How you doin’, Manchester?
Talking about terrorist attacks is not easy at the present moment, when everybody wants to respect the grief of the victims’ families and the privacy of the injured. However, I truly believe that there is a great need to report how the citizens of the countries hit by violence are currently reacting. On the 22nd of May 2017, 22-year-old British Muslim Salman Ramadan Abedi detonated a homemade bomb at the exit of the Manchester Arena in Manchester, England, at the end of a concert by American singer Ariana Grande. Twenty- three adults and one children were killed, Abedi included.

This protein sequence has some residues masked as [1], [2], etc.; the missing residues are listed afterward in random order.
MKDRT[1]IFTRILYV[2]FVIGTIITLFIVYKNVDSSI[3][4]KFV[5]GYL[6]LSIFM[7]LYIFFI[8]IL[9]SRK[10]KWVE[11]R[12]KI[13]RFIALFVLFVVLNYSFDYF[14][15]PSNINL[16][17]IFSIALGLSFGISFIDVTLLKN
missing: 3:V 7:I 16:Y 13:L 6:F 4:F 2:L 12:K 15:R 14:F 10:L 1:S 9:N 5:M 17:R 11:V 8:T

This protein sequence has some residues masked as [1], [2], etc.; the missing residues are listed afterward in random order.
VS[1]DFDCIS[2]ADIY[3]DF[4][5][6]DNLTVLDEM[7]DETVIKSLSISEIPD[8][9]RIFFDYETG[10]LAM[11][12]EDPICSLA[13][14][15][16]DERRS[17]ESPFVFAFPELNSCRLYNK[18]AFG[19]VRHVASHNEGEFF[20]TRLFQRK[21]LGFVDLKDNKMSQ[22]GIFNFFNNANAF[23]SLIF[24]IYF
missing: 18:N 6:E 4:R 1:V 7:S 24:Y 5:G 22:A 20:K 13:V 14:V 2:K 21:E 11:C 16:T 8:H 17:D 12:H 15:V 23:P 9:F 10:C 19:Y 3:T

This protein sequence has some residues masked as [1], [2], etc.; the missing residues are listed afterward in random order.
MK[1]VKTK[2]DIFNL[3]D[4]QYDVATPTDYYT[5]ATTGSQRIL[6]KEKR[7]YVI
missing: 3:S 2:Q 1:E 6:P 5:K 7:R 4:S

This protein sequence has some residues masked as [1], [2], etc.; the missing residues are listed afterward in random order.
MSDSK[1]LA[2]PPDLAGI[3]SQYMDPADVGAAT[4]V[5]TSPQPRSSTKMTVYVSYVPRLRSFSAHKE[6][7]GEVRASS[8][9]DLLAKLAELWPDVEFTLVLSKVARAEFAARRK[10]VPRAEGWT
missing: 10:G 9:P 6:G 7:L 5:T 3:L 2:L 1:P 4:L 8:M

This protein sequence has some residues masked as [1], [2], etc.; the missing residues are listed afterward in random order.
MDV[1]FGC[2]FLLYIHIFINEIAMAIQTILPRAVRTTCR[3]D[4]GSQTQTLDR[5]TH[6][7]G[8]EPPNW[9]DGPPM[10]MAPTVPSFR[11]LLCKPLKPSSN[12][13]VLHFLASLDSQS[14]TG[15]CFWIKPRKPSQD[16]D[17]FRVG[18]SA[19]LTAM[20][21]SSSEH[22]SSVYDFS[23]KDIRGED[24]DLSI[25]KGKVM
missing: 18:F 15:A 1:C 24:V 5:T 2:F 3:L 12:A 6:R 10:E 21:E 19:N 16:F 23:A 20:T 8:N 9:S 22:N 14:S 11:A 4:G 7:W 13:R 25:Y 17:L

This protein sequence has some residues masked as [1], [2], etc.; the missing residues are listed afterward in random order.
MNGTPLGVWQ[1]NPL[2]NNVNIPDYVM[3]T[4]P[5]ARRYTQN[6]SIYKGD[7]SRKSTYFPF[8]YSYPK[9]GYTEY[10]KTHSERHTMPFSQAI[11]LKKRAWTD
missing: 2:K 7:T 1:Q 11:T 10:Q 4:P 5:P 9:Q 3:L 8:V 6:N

Bombing location map. (Credits: Wikipedia, Eugen Simion 14 – Base map from OpenStreetMap, CC BY-SA 2.0).
Manchester is a lively city. I had the pleasure to live there during the last winter, and what surprised me most of it was the extreme variety of cultures living together. For example, I was truly impressed by the huge sign indicating the Gay Village in the city centre, something that couldn’t happen without issues in my hometown Bergamo, close to Milan.
Gay Village in the city centre of Manchester. Credits: Francesca Gabbiadini